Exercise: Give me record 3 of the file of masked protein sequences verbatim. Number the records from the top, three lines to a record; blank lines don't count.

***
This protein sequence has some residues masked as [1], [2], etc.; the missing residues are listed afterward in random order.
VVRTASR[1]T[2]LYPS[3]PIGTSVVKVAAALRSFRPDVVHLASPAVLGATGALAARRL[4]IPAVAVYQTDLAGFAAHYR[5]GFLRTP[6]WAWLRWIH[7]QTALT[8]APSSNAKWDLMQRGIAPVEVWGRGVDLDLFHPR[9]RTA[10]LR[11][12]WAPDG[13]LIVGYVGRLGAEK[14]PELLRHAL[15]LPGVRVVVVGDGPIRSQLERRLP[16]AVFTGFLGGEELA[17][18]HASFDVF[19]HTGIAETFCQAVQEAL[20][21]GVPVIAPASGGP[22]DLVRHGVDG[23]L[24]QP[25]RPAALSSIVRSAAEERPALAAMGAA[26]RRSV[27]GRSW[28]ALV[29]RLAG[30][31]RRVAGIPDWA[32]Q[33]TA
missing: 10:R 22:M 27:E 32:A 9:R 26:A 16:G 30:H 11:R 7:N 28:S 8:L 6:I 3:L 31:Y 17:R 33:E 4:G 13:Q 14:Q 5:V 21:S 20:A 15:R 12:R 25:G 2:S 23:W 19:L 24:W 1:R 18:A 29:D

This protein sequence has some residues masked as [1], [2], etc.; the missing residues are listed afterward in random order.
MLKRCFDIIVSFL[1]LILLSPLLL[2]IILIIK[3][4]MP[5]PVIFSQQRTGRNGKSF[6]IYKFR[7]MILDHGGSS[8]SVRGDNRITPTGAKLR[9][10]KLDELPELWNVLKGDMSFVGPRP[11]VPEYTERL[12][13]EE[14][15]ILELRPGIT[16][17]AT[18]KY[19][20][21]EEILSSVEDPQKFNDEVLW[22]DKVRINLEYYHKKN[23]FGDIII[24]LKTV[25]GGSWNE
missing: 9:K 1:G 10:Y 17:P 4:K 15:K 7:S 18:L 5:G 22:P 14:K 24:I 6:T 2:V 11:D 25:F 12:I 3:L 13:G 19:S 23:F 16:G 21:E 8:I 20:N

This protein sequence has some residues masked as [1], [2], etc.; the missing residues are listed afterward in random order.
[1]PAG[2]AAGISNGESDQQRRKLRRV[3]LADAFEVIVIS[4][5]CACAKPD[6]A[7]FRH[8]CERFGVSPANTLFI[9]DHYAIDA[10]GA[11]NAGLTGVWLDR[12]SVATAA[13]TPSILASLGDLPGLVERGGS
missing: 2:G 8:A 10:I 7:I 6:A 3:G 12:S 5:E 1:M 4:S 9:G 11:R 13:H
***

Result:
This protein sequence has some residues masked as [1], [2], etc.; the missing residues are listed afterward in random order.
[1]PAG[2]AAGISNGESDQQRRKLRRV[3]LADAFEVIVIS[4][5]CACAKPD[6]A[7]FRH[8]CERFGVSPANTLFI[9]DHYAIDA[10]GA[11]NAGLTGVWLDR[12]SVATAA[13]TPSILASLGDLPGLVERGGS
missing: 2:G 8:A 10:I 7:I 6:A 3:G 12:S 5:E 1:M 4:S 9:G 11:R 13:H